A study commissioned by the Pentagon outlined how the military could save $125 billion by cutting down on bureaucratic waste. But instead of taking the study's advice, military brass ignored it.
That's according to a Dec. 5 report in The Washington Post, which cites internal Department of Defense memos and interviews with people familiar with the situation.
Not only did Pentagon leaders ignore the study, which outlined the savings over a five-year period, but they actively tried to suppress it by "imposing secrecy restrictions" on the study's data, prohibiting anyone from verifying or replicating the study's conclusions, according to The Washington Post. The Pentagon also scrubbed the study from its website, where it was briefly visible to the public.
This raises questions about why the Pentagon would bury a study that could have saved taxpayers such an enormous amount of money.
The brass was worried that if Congress found out, lawmakers would not allocate more money for military spending in subsequent budgets or would cut the DOD's funding, according to the newspaper.
The study was conducted by the Defense Business Board, a group of about 20 private sector business executives brought on to help the Pentagon operate more efficiently. The idea was to advise career military officers who don't have the business acumen or management experience and could benefit from experienced advisers.
One of the study's key findings was that the Pentagon pays more than a million people doing desk jobs -- including military members, contractors and in-house personnel -- to support 1.3 million active duty military. Most of those contractors perform "back-office jobs" and add to administrative bloat, the study's authors concluded.
The study's authors, who also included analysts from the management consulting firm McKinsey and Company, pointed out that the Pentagon spends almost one-fourth of its budget on administrative operations like human resources and accounting.
Overall, the conclusion painted a picture of an organization too heavy on the top end, plagued by inefficiencies, and unwilling to take steps to streamline bureaucracy for fear of losing negotiating strength in budget sessions.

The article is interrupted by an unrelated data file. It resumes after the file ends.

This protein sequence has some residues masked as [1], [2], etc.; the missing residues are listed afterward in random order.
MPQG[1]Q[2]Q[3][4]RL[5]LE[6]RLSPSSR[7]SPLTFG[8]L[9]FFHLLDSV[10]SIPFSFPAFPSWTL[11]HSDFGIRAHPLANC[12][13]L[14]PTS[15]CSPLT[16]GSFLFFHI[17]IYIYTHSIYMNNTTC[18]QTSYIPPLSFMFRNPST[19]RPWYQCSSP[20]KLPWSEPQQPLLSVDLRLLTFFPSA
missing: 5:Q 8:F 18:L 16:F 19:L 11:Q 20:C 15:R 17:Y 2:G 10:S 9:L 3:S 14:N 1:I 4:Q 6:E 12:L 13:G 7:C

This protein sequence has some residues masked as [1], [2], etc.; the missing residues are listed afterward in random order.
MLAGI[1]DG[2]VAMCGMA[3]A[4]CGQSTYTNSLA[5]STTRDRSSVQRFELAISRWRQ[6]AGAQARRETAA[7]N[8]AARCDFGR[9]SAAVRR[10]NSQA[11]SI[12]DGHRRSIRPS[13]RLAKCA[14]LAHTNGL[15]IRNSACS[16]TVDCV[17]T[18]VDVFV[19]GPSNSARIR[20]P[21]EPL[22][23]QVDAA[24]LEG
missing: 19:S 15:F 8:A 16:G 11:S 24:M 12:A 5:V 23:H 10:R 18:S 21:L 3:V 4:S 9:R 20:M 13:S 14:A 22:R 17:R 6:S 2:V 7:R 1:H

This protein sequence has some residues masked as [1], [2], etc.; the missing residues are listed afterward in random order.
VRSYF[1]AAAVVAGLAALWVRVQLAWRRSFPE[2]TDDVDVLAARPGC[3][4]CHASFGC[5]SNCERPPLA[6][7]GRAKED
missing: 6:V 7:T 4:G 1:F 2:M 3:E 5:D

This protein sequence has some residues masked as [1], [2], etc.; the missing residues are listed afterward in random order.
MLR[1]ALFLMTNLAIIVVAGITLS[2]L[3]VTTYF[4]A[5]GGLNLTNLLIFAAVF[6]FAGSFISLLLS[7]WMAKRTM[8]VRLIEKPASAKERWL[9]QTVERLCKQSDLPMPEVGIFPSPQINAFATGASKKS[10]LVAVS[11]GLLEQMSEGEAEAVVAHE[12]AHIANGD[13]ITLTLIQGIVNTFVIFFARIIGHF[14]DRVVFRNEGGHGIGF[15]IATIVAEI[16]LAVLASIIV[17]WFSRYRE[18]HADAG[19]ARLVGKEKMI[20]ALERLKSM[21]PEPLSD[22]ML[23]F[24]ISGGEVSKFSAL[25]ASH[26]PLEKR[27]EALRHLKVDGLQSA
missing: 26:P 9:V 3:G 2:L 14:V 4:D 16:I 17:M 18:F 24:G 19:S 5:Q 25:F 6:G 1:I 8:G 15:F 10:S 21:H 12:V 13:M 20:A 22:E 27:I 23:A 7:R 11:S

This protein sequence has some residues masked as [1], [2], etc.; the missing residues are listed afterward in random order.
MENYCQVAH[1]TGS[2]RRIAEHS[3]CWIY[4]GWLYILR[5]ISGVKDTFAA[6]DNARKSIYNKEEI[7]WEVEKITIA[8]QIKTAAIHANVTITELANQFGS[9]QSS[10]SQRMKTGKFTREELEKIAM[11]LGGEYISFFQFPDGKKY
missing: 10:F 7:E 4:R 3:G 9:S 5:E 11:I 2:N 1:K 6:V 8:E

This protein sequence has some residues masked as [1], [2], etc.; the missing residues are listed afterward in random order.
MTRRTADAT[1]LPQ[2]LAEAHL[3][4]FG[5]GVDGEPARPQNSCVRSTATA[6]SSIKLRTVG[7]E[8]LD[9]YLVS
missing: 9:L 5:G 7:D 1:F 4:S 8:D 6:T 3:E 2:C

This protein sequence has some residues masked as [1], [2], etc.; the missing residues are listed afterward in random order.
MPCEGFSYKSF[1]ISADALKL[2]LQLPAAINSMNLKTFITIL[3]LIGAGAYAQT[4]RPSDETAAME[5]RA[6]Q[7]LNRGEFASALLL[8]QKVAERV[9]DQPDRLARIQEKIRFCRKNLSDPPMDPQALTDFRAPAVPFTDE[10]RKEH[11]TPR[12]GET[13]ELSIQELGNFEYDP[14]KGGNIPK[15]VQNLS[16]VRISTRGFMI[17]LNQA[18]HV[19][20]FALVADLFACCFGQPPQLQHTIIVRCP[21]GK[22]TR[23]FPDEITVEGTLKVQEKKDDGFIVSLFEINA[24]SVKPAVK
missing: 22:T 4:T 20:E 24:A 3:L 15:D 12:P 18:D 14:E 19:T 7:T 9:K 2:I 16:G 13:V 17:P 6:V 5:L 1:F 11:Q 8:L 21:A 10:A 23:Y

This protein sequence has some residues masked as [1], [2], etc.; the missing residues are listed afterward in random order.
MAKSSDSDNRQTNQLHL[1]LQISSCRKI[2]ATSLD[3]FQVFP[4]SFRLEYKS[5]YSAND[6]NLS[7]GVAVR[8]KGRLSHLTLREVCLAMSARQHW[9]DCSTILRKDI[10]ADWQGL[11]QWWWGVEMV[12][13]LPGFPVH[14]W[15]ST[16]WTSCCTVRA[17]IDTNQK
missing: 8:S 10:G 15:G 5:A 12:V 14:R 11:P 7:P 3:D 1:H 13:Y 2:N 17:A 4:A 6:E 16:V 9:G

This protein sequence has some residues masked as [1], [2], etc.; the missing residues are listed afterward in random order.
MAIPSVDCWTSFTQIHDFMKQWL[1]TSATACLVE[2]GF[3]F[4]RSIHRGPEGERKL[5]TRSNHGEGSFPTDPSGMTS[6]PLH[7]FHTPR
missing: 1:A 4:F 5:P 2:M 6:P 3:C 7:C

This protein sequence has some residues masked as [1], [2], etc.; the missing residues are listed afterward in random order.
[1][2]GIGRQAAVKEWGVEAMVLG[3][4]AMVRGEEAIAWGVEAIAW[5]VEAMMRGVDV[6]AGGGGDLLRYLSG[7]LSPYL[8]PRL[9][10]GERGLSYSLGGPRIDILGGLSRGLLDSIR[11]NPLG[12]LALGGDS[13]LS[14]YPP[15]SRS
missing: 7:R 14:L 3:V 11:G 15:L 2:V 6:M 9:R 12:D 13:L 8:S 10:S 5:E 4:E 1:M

“They’re all complaining that they don’t have any money," said Florida-based investor Robert L. Stein, the former chairman of the Defense Business Board. "We proposed a way to save a ton of money."
Overall, the Pentagon's 2016 budget is $582 billion, which accounts for about 16 percent of total federal spending, according to The Fiscal Times. That figure doesn't include government agencies that fall outside of the control of the DOD, but are still part of the country's defense apparatus, including Department of Homeland Security and domestic agencies with national security missions. Total defense spending approaches $1 trillion.
Those numbers don't include the trillions of dollars the DOD is expected to spend on operations in Iraq, Afghanistan, Syria and other places over the next several years and beyond, The Fiscal Times noted.
Deputy Defense Secretary Robert Work originally commissioned the Defense Business Board Study, framing it as a way to implement corporate best business practices and use private sector experts to help the Pentagon get leaner.
But after Work saw the results of the study, The Washington Post reported, he said the $125 billion in savings was "unrealistic."
“There is this meme that we’re some bloated, giant organization,” Work said. “Although there is a little bit of truth in that ... I think it vastly overstates what’s really going on.”
But in some ways, the results of the study weren't a surprise. Kenneth Klepper, a private sector executive, warned Work and the Pentagon in 2014 that they weren't going to like the results of the study. They told the board to go ahead with the study anyway.
“You are about to turn on the light in a very dark room,” Klepper told Pentagon brass. “All the crap is going to float to the surface and stink the place up.”
Sources: The Washington Post, The Fiscal Times / Photo credit: DOD photo by Master Sgt. Ken Hammond, U.S. Air Force/Wikimedia Commons